We now have close to 1,200 dams in California. We have the tallest dam in the United States at Oroville, which is part of the State Water Project. The City of L.A. gets much of its water from the east side of the Sierra Nevada. The City of San Francisco gets its water from Yosemite National Park.

Bitterwater Valley, on western edge of Kern County, in San Andreas Rift Zone


NWNL  Does L.A. also get water from the Colorado River?

HOWARD BERMAN  Yes, indirectly. L.A. is a member of the Metropolitan Water District [MWD]. In the 1930’s, Southern California’s city water agencies and local water districts got smart. They all got together. Instead of fighting one another, they formed the MWD.

The MWD built the Colorado River Aqueduct to take water from the Colorado River at Lake Havasu to supply Southern California water districts. The MWD buys water from the State Water Project, for whom I work here at the San Luis Reservoir. They’re our biggest customer.  

[State Water Project’s Mission Statement: “To manage the water resources of California with other agencies, to benefit the State’s people, and protect, restore, and enhance the natural and human environments.”]

The City of L.A. has its own water project. It’s probably less expensive for them to take their own water from their own water project. Since LA is one of the original members of MWD, they get to buy its water when they need extra water.

Parker Dam siphons water from Colorado River’s Lake Havasu into MWD’s aqueduct to L.A.

NWNL   If L.A. is Southern California, what do you call this Central Valley region?  

HOWARD BERMAN  This is Central California. 

Southern California ranges from the top of the Tehachapi Mountains all the way down to San Diego. Southern California includes Malibu, the L.A. County area, Orange County, and Ventura County people. Central Coast includes San Luis Obispo people. The North includes Mendocino and those areas. California is the most populated state – but when I lived in New York State, it was the most populated state.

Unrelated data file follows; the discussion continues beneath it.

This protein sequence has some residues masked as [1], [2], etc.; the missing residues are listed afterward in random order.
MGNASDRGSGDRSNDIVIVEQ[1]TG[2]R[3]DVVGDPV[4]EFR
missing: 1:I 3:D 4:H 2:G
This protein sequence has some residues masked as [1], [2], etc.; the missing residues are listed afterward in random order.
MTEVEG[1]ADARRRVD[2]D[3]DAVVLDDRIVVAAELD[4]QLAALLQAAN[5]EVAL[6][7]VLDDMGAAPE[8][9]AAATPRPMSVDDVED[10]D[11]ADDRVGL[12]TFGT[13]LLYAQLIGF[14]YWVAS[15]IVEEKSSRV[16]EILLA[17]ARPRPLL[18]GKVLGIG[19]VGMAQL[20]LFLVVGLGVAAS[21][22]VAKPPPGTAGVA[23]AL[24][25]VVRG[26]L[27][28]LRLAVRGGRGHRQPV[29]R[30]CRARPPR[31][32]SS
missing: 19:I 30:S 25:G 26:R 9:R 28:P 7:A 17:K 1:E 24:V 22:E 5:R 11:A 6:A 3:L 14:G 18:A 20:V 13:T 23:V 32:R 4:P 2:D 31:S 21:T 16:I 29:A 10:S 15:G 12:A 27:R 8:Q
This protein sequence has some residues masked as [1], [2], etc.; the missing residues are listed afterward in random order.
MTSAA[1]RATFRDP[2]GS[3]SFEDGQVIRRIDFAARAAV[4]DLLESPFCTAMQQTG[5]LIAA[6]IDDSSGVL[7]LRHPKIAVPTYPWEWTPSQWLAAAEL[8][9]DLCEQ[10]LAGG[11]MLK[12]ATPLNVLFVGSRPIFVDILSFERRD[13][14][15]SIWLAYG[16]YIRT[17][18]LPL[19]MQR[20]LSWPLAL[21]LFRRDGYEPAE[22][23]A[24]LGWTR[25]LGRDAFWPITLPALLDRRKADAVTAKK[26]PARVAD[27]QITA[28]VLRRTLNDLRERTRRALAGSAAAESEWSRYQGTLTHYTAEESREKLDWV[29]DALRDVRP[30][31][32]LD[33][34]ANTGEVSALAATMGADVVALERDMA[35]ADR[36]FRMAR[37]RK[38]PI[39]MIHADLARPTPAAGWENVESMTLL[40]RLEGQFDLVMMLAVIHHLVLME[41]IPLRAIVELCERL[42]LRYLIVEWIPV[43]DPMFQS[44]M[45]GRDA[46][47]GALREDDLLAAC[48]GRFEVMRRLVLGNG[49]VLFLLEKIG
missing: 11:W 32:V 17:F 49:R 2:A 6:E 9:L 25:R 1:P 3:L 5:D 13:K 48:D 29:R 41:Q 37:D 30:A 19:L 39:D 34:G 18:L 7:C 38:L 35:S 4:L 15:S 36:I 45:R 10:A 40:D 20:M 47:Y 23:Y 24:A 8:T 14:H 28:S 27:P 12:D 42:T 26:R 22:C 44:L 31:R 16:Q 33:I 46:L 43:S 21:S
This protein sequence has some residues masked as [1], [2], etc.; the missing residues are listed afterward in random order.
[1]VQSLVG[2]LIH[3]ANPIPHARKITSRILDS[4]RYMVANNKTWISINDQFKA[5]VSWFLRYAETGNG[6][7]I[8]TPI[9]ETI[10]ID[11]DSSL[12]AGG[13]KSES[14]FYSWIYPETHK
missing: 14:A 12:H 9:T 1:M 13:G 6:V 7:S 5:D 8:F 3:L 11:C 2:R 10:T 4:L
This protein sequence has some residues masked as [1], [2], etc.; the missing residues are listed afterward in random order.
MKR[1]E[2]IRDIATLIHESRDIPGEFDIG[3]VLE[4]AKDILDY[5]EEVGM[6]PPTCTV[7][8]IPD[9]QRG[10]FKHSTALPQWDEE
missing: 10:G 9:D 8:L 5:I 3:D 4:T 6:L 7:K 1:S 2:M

NWNL  And New Jersey is the most densely populated state.

HOWARD BERMAN  Well, parts of New Jersey…. If you get out further west, it’s not that bad.

NWNL   It’s beautiful, especially the Upper Raritan Basin out in rural western New Jersey, where I grew up! It’s interesting how this conversation ranged from Los Banos to L.A., then northwards through several California regions, and then over to New Jersey! But let me thank you for a wonderful discussion explaining the amazing infrastructure California has created to move water to cities and farms. I wish you rain and sufficient water supplies for many years.  

San Francisquito Canyon water pipes, used by LA Dept. of Water & Power, cross the transverse Sierra Pelona Mountains

Posted by NWNL on March 25, 2024.
Transcription edited and condensed for clarity by Alison M. Jones.

All images © Alison M. Jones, unless otherwise noted. All rights reserved.